Complete Works of Geoffrey Chaucer: Chaucerian and Other Pieces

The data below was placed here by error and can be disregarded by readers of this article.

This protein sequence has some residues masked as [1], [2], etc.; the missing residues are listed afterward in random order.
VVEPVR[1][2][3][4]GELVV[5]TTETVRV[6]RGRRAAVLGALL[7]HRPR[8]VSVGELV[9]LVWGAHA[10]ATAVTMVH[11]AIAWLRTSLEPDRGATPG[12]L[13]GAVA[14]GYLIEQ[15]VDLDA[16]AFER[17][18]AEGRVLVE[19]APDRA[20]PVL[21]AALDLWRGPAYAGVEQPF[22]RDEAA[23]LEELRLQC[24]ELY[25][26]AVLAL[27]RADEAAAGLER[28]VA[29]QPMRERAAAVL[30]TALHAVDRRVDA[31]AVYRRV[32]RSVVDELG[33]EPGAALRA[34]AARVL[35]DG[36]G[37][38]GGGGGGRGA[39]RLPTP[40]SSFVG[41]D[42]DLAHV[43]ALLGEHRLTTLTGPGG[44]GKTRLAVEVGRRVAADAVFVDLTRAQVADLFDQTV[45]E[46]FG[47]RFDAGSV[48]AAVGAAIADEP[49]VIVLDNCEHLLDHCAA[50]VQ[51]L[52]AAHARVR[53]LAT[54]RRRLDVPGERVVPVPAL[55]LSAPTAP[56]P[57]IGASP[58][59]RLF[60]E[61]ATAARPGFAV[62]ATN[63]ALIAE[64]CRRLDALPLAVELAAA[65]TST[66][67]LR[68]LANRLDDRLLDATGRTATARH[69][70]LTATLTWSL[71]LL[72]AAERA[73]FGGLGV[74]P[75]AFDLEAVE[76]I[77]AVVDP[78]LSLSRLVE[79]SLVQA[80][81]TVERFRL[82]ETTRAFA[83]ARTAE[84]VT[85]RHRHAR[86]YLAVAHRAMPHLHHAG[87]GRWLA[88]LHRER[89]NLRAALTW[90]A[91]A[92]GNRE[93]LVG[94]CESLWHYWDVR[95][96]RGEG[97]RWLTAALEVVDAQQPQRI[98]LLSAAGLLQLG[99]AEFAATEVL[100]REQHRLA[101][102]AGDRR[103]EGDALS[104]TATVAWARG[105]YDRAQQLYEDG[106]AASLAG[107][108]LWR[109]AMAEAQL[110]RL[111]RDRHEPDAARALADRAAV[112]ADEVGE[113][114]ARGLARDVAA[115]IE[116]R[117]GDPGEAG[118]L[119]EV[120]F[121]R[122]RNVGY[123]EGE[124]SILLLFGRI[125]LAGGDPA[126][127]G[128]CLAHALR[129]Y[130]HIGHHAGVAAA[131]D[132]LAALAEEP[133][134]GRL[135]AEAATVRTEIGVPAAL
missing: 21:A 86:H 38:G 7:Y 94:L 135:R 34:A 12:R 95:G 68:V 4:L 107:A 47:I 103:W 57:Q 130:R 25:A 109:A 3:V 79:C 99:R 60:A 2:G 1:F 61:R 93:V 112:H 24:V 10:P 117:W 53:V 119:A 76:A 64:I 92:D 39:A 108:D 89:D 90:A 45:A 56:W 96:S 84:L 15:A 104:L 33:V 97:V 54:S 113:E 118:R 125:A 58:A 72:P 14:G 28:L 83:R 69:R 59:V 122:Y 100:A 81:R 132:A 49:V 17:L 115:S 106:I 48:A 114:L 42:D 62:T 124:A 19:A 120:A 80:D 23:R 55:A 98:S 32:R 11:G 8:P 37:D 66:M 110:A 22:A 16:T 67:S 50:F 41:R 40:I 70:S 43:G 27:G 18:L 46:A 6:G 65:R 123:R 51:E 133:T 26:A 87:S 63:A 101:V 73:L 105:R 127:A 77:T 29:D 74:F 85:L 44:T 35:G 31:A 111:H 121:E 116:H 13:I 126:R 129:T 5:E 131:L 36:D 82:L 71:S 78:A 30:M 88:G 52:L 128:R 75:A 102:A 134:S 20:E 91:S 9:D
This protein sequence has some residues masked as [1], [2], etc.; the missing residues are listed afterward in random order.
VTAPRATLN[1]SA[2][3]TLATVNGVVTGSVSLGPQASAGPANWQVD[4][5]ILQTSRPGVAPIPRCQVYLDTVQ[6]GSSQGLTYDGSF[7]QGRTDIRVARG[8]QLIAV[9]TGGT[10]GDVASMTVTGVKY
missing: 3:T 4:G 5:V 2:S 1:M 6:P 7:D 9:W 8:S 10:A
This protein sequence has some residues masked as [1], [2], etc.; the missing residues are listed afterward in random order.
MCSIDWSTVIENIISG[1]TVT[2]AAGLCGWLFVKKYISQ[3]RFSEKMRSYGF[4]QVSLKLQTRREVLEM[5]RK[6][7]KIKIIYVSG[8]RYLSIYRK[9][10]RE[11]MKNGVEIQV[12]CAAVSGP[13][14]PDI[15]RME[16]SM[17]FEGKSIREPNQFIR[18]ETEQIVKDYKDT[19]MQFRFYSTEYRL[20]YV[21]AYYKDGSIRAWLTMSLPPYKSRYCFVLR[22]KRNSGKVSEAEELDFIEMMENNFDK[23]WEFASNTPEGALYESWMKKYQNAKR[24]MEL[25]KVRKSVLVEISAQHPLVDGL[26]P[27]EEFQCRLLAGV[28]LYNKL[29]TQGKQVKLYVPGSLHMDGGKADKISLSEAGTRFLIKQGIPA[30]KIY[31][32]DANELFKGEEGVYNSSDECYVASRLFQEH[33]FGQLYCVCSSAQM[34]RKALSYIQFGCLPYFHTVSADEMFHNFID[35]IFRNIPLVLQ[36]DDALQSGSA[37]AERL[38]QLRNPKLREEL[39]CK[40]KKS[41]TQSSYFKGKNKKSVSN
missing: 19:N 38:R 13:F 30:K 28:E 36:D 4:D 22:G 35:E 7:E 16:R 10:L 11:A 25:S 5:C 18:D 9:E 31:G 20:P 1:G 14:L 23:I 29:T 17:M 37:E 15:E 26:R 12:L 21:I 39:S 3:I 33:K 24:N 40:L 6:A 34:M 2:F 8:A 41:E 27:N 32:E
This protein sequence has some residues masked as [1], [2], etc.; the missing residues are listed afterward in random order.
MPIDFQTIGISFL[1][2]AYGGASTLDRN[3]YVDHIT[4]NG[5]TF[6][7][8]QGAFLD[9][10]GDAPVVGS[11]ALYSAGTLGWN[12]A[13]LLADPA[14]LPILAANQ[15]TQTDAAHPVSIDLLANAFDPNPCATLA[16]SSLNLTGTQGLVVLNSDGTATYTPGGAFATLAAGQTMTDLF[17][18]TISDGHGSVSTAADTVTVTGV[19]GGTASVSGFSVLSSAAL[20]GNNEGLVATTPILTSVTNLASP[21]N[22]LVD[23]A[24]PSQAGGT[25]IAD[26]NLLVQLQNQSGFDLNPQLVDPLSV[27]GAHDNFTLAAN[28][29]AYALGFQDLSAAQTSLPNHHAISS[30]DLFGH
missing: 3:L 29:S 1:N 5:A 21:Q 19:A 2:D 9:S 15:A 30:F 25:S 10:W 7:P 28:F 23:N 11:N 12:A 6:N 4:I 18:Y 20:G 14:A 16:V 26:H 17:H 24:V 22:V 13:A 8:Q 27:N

It is impossible to overstate the importance of English poet GEOFFREY CHAUCER (c. 1343 c. 1400) to the development of literature in the English language. His writings which were popular during his own lifetime with the nobility as well as with the increasingly literate merchant class marked the first celebration of the English vernacular as a tongue worthy of literary endeavor, most notably in his unfinished narrative poem The Canterbury Tales, the format and structure of which continues to be imitated by writers today. But the impact of Chaucer s work was felt even into the 16th and 17th centuries, when the first major collections of his writings set a high standard for how authors should be presented to the reading public. This widely esteemed seven-volume set first published in the 1890s by British academic WALTER WILLIAM SKEAT (1835 1912), Erlington and Bosworth Professor of Anglo-Saxon at Cambridge University is based solely on Chaucer s original manuscripts and the earliest available published works (with any significant variations or deviations between versions highlighted in the extensive notes), and comes complete with Skeat s informative commentary on many passages. Volume VII features works generally appended to collections of Chaucer s work, and sometimes attributed to him, including: Thomas Usk: The Testament of Love The Plowmans Tale Jack Upland John Gower: The Praise of Peace Thomas Hoccleve: The Letter of Cupid John Lydgate: The Complaint of the Black Knight Sir Richard Ros: A Balade: Warning Men to Beware of Deceitful Women and more.
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